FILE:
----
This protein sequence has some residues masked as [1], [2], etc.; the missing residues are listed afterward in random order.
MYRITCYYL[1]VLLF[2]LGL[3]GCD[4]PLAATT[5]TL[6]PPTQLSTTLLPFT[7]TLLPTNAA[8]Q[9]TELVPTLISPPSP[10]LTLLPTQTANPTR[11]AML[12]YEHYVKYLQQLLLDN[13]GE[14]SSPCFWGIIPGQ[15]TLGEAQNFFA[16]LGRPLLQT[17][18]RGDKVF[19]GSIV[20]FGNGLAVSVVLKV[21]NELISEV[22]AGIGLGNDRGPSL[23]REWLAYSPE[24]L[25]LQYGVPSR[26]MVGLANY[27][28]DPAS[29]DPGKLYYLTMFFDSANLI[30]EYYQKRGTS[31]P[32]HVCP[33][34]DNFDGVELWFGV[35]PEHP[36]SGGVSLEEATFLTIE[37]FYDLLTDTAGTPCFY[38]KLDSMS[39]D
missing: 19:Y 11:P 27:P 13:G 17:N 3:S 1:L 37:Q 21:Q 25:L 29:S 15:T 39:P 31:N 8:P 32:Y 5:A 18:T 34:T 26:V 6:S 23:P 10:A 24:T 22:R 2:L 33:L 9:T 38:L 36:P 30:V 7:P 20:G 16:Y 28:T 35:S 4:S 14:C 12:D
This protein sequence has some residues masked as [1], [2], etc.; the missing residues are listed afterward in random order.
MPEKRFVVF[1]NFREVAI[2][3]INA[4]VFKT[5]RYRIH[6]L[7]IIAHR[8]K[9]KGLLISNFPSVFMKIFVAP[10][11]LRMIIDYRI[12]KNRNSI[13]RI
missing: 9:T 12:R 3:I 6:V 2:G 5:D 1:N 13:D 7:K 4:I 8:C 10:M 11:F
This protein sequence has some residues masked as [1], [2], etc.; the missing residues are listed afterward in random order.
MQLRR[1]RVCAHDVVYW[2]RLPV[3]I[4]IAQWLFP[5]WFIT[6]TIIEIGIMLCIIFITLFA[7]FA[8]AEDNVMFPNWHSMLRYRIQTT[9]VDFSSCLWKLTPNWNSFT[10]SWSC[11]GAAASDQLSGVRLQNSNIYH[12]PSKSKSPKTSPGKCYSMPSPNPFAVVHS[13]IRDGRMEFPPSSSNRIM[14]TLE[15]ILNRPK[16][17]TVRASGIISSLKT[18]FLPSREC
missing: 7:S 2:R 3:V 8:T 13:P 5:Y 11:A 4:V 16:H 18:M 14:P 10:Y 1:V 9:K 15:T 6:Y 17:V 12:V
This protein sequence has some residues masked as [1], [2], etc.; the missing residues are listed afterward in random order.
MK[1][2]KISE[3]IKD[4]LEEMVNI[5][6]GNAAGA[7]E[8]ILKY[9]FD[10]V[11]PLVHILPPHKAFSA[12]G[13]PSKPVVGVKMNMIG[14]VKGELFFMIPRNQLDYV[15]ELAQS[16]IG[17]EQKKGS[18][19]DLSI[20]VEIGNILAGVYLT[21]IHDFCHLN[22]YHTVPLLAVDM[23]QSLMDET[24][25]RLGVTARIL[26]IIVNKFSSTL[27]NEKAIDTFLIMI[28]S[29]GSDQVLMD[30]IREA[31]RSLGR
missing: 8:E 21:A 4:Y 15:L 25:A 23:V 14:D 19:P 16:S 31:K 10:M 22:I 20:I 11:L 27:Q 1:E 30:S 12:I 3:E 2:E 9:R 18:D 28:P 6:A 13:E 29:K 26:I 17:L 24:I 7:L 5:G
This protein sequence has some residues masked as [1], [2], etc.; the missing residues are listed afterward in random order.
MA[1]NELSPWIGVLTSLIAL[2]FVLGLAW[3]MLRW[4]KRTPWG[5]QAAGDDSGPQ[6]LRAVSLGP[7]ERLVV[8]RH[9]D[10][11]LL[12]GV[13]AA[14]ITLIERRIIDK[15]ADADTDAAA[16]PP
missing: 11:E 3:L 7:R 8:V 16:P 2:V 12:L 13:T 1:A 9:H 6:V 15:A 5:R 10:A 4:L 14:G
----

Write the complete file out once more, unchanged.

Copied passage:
This protein sequence has some residues masked as [1], [2], etc.; the missing residues are listed afterward in random order.
MYRITCYYL[1]VLLF[2]LGL[3]GCD[4]PLAATT[5]TL[6]PPTQLSTTLLPFT[7]TLLPTNAA[8]Q[9]TELVPTLISPPSP[10]LTLLPTQTANPTR[11]AML[12]YEHYVKYLQQLLLDN[13]GE[14]SSPCFWGIIPGQ[15]TLGEAQNFFA[16]LGRPLLQT[17][18]RGDKVF[19]GSIV[20]FGNGLAVSVVLKV[21]NELISEV[22]AGIGLGNDRGPSL[23]REWLAYSPE[24]L[25]LQYGVPSR[26]MVGLANY[27][28]DPAS[29]DPGKLYYLTMFFDSANLI[30]EYYQKRGTS[31]P[32]HVCP[33][34]DNFDGVELWFGV[35]PEHP[36]SGGVSLEEATFLTIE[37]FYDLLTDTAGTPCFY[38]KLDSMS[39]D
missing: 19:Y 11:P 27:P 13:G 17:N 3:S 1:L 37:Q 21:Q 25:L 29:S 15:T 39:P 31:N 8:P 32:Y 5:A 18:T 34:T 26:V 6:S 23:P 10:A 24:T 22:R 2:L 33:L 9:T 38:L 36:P 30:V 7:P 20:G 16:Y 28:T 35:S 4:S 14:C 12:D
This protein sequence has some residues masked as [1], [2], etc.; the missing residues are listed afterward in random order.
MPEKRFVVF[1]NFREVAI[2][3]INA[4]VFKT[5]RYRIH[6]L[7]IIAHR[8]K[9]KGLLISNFPSVFMKIFVAP[10][11]LRMIIDYRI[12]KNRNSI[13]RI
missing: 9:T 12:R 3:I 6:V 2:G 5:D 1:N 13:D 7:K 4:I 8:C 10:M 11:F
This protein sequence has some residues masked as [1], [2], etc.; the missing residues are listed afterward in random order.
MQLRR[1]RVCAHDVVYW[2]RLPV[3]I[4]IAQWLFP[5]WFIT[6]TIIEIGIMLCIIFITLFA[7]FA[8]AEDNVMFPNWHSMLRYRIQTT[9]VDFSSCLWKLTPNWNSFT[10]SWSC[11]GAAASDQLSGVRLQNSNIYH[12]PSKSKSPKTSPGKCYSMPSPNPFAVVHS[13]IRDGRMEFPPSSSNRIM[14]TLE[15]ILNRPK[16][17]TVRASGIISSLKT[18]FLPSREC
missing: 7:S 2:R 3:V 8:T 13:P 5:Y 11:A 4:V 16:H 18:M 14:P 10:Y 1:V 9:K 15:T 6:Y 17:V 12:V
This protein sequence has some residues masked as [1], [2], etc.; the missing residues are listed afterward in random order.
MK[1][2]KISE[3]IKD[4]LEEMVNI[5][6]GNAAGA[7]E[8]ILKY[9]FD[10]V[11]PLVHILPPHKAFSA[12]G[13]PSKPVVGVKMNMIG[14]VKGELFFMIPRNQLDYV[15]ELAQS[16]IG[17]EQKKGS[18][19]DLSI[20]VEIGNILAGVYLT[21]IHDFCHLN[22]YHTVPLLAVDM[23]QSLMDET[24][25]RLGVTARIL[26]IIVNKFSSTL[27]NEKAIDTFLIMI[28]S[29]GSDQVLMD[30]IREA[31]RSLGR
missing: 8:E 21:A 4:Y 15:L 25:A 23:V 14:D 19:P 16:S 31:K 10:M 22:I 20:I 11:L 27:Q 1:E 30:S 12:I 3:E 2:E 9:R 18:D 28:P 6:A 13:E 29:K 26:I 17:L 24:I 7:L 5:G
This protein sequence has some residues masked as [1], [2], etc.; the missing residues are listed afterward in random order.
MA[1]NELSPWIGVLTSLIAL[2]FVLGLAW[3]MLRW[4]KRTPWG[5]QAAGDDSGPQ[6]LRAVSLGP[7]ERLVV[8]RH[9]D[10][11]LL[12]GV[13]AA[14]ITLIERRIIDK[15]ADADTDAAA[16]PP
missing: 11:E 3:L 7:R 8:V 16:P 2:V 12:L 13:T 1:A 9:H 6:V 15:A 5:R 10:A 4:L 14:G